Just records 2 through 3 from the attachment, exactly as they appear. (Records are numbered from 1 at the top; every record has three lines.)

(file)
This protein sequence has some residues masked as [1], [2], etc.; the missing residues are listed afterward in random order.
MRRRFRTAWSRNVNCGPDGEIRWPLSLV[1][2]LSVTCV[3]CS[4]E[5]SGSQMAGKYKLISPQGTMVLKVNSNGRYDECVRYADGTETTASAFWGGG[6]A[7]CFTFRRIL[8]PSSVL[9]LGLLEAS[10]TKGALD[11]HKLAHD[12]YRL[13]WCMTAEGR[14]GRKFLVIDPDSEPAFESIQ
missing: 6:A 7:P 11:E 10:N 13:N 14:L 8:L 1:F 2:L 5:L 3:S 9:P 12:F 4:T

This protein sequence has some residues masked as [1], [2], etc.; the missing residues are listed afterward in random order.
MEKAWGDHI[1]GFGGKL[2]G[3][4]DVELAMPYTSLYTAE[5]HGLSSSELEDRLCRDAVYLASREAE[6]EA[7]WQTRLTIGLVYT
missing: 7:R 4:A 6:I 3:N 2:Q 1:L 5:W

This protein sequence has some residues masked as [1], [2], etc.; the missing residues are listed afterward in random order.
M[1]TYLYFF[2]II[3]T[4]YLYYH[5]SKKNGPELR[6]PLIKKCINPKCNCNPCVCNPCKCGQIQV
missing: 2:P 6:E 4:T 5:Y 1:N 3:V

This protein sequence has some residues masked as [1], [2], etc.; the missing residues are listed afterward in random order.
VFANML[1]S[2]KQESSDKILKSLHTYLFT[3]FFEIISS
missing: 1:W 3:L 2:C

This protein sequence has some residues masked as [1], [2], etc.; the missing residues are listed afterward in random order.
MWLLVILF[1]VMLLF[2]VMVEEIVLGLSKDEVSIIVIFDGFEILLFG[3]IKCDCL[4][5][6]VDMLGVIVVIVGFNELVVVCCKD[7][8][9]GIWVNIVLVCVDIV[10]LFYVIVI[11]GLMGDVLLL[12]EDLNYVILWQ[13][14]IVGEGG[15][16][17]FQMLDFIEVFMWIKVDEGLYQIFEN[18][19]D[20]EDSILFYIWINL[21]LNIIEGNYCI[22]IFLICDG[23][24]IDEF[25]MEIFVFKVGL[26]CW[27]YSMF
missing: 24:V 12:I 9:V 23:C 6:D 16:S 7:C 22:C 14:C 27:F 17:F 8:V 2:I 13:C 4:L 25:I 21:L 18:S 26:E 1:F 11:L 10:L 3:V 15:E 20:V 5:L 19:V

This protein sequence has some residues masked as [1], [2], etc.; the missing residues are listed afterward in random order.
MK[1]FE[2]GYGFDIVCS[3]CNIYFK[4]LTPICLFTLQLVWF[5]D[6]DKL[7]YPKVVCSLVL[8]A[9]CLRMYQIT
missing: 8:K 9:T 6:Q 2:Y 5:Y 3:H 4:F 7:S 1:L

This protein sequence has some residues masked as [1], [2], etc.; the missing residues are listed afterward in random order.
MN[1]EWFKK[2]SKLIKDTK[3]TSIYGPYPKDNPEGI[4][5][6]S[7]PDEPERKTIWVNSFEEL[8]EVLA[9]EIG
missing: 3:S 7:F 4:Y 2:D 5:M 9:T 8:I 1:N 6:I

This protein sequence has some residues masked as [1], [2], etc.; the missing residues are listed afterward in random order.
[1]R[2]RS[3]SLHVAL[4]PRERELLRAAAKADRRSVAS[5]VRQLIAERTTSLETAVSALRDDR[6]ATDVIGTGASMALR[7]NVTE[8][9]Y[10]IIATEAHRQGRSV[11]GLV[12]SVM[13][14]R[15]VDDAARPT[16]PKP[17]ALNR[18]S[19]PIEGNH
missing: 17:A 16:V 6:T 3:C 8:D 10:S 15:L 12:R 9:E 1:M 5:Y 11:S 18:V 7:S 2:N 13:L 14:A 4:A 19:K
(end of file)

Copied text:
This protein sequence has some residues masked as [1], [2], etc.; the missing residues are listed afterward in random order.
MEKAWGDHI[1]GFGGKL[2]G[3][4]DVELAMPYTSLYTAE[5]HGLSSSELEDRLCRDAVYLASREAE[6]EA[7]WQTRLTIGLVYT
missing: 7:R 4:A 6:I 3:N 2:Q 1:L 5:W

This protein sequence has some residues masked as [1], [2], etc.; the missing residues are listed afterward in random order.
M[1]TYLYFF[2]II[3]T[4]YLYYH[5]SKKNGPELR[6]PLIKKCINPKCNCNPCVCNPCKCGQIQV
missing: 2:P 6:E 4:T 5:Y 1:N 3:V